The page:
A declaration of non-independence — for women

by Carla Hall

If men could get pregnant, the saying goes, the Declaration of Independence might well have declared that all men are endowed with the right to life, liberty, the pursuit of happiness and a safe abortion. A colleague once suggested to me that such phrasing wouldn’t have been necessary. It would simply have been taken for granted that men had an inalienable right to terminate a pregnancy. 

The eloquent manifesto lays out in detail how the king of Britain had tyrannized the colonists and why they now had a right to create a new government to “effect their Safety and Happiness.” (Lot of “happiness” in the Declaration of Independence.) Given the declaration’s precision of language, I’d expect abortion would have been singled out in the list of rights — just in case anyone reading it thought “liberty” didn’t cover it. 

Same with the U.S. Constitution — if men could get pregnant, the white male framers of the Constitution would have written in the right to an abortion. Then we wouldn’t have had Supreme Court Justice Samuel A. Alito Jr. last year complaining he couldn’t find abortion in the Constitution and having to rely on 17th century common laws criminalizing abortion for guidance when he was overturning Roe vs. Wade. 

This is the problem. 

In America, liberty has never been part of a woman’s brief, and our personal autonomy has neither been spelled out nor assumed. It took suffragettes more than 70 years to win a federal right for women to vote with the ratification of the 19th Amendment to the U.S. Constitution in 1920. Congress still won’t pass the Equal Rights Amendment. 

For 49 years, the constitutional right to abortion was spelled out in the Roe vs. Wade decision. Then last year in Dobbs vs. Jackson Women’s Health Organization, the Supreme Court’s conservative majority, in a rare case of overturning a precedent to take away rights, abolished protection for abortion rights. 

Now, instead, what is being spelled out in the law is what women can’t do with their bodies. In some states, they can’t terminate a pregnancy after 12 weeks of gestation, or six weeks — or ever, unless maybe they get so ill during a pregnancy that they will die without an abortion. Millions of child-bearing women live in states with no abortion rights or extremely restricted rights, putting them at risk of having to give birth against their will.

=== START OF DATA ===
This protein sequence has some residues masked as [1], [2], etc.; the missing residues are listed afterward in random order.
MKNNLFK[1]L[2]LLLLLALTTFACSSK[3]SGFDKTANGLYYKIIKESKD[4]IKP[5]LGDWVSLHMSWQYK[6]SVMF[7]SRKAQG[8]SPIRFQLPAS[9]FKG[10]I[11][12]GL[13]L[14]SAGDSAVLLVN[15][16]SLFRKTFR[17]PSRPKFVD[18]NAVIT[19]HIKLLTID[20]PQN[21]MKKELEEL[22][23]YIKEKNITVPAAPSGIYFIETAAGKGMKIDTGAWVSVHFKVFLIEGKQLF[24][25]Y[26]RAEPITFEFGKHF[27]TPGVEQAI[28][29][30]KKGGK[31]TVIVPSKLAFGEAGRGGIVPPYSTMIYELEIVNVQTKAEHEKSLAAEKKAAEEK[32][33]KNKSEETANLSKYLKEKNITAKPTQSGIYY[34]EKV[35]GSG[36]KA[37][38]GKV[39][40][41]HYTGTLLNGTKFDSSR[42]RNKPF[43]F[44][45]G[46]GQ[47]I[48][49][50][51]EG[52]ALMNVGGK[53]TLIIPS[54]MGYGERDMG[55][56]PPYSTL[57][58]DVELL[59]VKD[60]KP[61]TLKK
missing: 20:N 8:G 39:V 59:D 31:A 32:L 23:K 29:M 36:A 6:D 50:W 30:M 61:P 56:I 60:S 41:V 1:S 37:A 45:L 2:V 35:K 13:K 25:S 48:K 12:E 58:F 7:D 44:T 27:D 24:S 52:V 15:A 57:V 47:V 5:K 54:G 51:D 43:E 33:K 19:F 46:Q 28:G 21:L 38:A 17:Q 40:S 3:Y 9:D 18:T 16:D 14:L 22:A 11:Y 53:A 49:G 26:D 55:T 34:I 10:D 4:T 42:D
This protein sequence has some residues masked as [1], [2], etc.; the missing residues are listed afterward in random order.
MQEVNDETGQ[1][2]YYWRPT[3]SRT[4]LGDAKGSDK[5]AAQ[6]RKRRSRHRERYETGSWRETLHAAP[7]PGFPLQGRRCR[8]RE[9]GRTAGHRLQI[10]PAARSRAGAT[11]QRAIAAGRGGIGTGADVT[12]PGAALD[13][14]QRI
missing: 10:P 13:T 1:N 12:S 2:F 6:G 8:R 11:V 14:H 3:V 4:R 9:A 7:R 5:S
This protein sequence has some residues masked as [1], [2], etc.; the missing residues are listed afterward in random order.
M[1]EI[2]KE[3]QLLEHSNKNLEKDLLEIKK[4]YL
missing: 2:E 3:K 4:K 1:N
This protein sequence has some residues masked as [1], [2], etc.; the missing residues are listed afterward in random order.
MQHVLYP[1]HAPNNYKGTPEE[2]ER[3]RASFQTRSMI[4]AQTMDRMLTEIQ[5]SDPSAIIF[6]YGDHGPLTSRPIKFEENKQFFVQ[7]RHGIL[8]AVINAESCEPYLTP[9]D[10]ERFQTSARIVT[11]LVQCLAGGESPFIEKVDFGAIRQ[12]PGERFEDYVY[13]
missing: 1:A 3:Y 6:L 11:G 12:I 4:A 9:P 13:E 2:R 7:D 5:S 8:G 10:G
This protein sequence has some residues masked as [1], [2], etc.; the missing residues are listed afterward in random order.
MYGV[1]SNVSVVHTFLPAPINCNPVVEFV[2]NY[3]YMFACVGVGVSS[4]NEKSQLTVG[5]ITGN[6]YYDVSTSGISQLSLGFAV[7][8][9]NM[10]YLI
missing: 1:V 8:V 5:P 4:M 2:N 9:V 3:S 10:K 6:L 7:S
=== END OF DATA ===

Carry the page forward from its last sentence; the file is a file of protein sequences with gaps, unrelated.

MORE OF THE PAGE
What kind of a country that believes in the pursuit of liberty and happiness does that? According to Human Rights Watch, that would be the U.S., which is breaking several international human rights treaties it signed. “These human rights obligations include, but are not limited to, the rights to: life; health; privacy; liberty; and security of person,” says a report by the group. 

Meanwhile, not only has the Senate failed to pass the Women’s Health Protection Act, codifying the right to abortion into federal law, but it couldn’t even manage to pass legislation ensuring a right to contraception. Republicans blocked the bill. Contraception does remain legal by virtue of two landmark Supreme Court rulings — Griswold vs. Connecticut in 1965 and Eisenstadt vs. Baird in 1972 — but the fear is that those cases, too, might be overturned, leaving sexually active women with no legal option to avoid pregnancy. 

After the 1994 uprising in Chiapas, the Zapatistas enshrined women’s rights into the Women’s Revolutionary Law, which rules the way they live today. It reads in part: “Women have the right to decide how many children they will have and take care of.” 

It shouldn’t take another American revolution for women in this country to simply have full autonomy over their bodies. We don’t need a new government. We just need the people who run this one to realize that without personal autonomy there is no liberty. 

Carla Hall is a Los Angeles Times editorial board member who writes about homelessness, reproductive rights, popular culture, animal welfare and human rights in Asia and Africa, among other topics.